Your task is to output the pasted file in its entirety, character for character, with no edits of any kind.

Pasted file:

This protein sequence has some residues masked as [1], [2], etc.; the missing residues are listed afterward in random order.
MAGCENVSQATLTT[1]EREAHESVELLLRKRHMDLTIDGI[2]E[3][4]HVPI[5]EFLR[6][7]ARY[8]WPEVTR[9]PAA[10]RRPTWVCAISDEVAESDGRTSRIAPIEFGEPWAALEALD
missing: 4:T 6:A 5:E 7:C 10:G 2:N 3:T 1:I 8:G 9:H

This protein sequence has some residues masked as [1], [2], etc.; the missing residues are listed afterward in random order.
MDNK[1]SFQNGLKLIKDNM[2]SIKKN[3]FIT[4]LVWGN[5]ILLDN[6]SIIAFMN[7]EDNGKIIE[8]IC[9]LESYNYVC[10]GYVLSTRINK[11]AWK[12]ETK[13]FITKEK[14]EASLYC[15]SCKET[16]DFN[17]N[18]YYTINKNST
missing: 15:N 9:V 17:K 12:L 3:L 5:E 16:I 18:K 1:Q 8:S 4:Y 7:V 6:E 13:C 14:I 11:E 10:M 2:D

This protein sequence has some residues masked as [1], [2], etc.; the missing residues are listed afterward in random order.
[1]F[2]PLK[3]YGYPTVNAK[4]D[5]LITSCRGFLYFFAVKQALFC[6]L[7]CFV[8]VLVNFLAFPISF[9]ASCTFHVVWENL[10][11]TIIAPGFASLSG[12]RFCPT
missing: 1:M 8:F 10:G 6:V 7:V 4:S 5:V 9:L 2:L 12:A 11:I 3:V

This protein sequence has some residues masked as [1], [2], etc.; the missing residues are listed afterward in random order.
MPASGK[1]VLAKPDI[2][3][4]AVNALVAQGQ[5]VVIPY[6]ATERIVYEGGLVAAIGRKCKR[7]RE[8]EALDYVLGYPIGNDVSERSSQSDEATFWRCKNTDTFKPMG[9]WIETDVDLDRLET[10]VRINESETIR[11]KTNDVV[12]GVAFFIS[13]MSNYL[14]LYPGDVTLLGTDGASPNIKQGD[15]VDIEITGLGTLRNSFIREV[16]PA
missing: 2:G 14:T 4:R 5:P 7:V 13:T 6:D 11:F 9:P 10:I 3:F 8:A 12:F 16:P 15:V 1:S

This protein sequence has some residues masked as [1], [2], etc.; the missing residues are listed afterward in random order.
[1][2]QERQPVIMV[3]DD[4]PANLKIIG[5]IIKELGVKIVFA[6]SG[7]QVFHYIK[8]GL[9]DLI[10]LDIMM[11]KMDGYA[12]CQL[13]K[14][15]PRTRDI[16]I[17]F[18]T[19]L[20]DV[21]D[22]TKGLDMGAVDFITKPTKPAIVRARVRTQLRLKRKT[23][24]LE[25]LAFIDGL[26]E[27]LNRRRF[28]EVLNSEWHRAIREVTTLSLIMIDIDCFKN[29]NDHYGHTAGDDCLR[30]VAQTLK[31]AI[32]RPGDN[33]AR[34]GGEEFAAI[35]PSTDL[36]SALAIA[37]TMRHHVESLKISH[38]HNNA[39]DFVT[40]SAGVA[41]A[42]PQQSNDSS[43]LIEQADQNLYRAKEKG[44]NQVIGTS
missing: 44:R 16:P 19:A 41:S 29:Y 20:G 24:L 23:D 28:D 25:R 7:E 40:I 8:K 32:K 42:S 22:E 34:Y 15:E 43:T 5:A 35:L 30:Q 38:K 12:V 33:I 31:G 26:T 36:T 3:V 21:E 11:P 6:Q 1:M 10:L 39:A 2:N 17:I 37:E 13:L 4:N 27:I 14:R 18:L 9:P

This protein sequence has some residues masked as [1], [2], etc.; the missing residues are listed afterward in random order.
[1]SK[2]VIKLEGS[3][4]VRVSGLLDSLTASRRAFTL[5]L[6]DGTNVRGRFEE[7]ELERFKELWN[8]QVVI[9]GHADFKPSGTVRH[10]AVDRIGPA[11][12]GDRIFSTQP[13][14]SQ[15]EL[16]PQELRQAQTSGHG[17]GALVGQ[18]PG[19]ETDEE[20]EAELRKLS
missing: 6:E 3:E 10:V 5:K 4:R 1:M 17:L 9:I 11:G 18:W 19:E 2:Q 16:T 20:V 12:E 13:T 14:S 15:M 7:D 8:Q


This protein sequence has some residues masked as [1], [2], etc.; the missing residues are listed afterward in random order.
MAGCENVSQATLTT[1]EREAHESVELLLRKRHMDLTIDGI[2]E[3][4]HVPI[5]EFLR[6][7]ARY[8]WPEVTR[9]PAA[10]RRPTWVCAISDEVAESDGRTSRIAPIEFGEPWAALEALD
missing: 4:T 6:A 5:E 7:C 10:G 2:N 3:T 1:I 8:G 9:H

This protein sequence has some residues masked as [1], [2], etc.; the missing residues are listed afterward in random order.
MDNK[1]SFQNGLKLIKDNM[2]SIKKN[3]FIT[4]LVWGN[5]ILLDN[6]SIIAFMN[7]EDNGKIIE[8]IC[9]LESYNYVC[10]GYVLSTRINK[11]AWK[12]ETK[13]FITKEK[14]EASLYC[15]SCKET[16]DFN[17]N[18]YYTINKNST
missing: 15:N 9:V 17:K 12:L 3:L 5:E 16:I 18:K 1:Q 8:S 4:Y 7:V 6:E 13:C 14:I 11:E 10:M 2:D

This protein sequence has some residues masked as [1], [2], etc.; the missing residues are listed afterward in random order.
[1]F[2]PLK[3]YGYPTVNAK[4]D[5]LITSCRGFLYFFAVKQALFC[6]L[7]CFV[8]VLVNFLAFPISF[9]ASCTFHVVWENL[10][11]TIIAPGFASLSG[12]RFCPT
missing: 1:M 8:F 10:G 6:V 7:V 4:S 5:V 9:L 2:L 12:A 11:I 3:V

This protein sequence has some residues masked as [1], [2], etc.; the missing residues are listed afterward in random order.
MPASGK[1]VLAKPDI[2][3][4]AVNALVAQGQ[5]VVIPY[6]ATERIVYEGGLVAAIGRKCKR[7]RE[8]EALDYVLGYPIGNDVSERSSQSDEATFWRCKNTDTFKPMG[9]WIETDVDLDRLET[10]VRINESETIR[11]KTNDVV[12]GVAFFIS[13]MSNYL[14]LYPGDVTLLGTDGASPNIKQGD[15]VDIEITGLGTLRNSFIREV[16]PA
missing: 2:G 14:T 4:R 5:P 7:V 13:T 6:D 11:F 9:P 10:I 3:F 8:A 12:F 16:P 15:V 1:S

This protein sequence has some residues masked as [1], [2], etc.; the missing residues are listed afterward in random order.
[1][2]QERQPVIMV[3]DD[4]PANLKIIG[5]IIKELGVKIVFA[6]SG[7]QVFHYIK[8]GL[9]DLI[10]LDIMM[11]KMDGYA[12]CQL[13]K[14][15]PRTRDI[16]I[17]F[18]T[19]L[20]DV[21]D[22]TKGLDMGAVDFITKPTKPAIVRARVRTQLRLKRKT[23][24]LE[25]LAFIDGL[26]E[27]LNRRRF[28]EVLNSEWHRAIREVTTLSLIMIDIDCFKN[29]NDHYGHTAGDDCLR[30]VAQTLK[31]AI[32]RPGDN[33]AR[34]GGEEFAAI[35]PSTDL[36]SALAIA[37]TMRHHVESLKISH[38]HNNA[39]DFVT[40]SAGVA[41]A[42]PQQSNDSS[43]LIEQADQNLYRAKEKG[44]NQVIGTS
missing: 44:R 16:P 19:A 41:S 29:Y 20:G 24:L 23:D 28:D 25:R 7:E 40:I 8:K 32:K 42:S 22:E 34:Y 15:E 43:T 5:A 35:L 30:Q 38:K 12:V 33:I 31:G 26:T 36:T 3:V 21:E 11:P 6:Q 1:M 10:L 39:A 2:N 17:I 37:E 13:L 4:N 27:I 14:R 18:L 9:P

This protein sequence has some residues masked as [1], [2], etc.; the missing residues are listed afterward in random order.
[1]SK[2]VIKLEGS[3][4]VRVSGLLDSLTASRRAFTL[5]L[6]DGTNVRGRFEE[7]ELERFKELWN[8]QVVI[9]GHADFKPSGTVRH[10]AVDRIGPA[11][12]GDRIFSTQP[13][14]SQ[15]EL[16]PQELRQAQTSGHG[17]GALVGQ[18]PG[19]ETDEE[20]EAELRKLS
missing: 6:E 3:E 10:V 5:K 4:R 1:M 17:L 9:I 11:G 18:W 19:E 2:Q 16:T 20:V 12:E 13:T 14:S 15:M 7:D 8:Q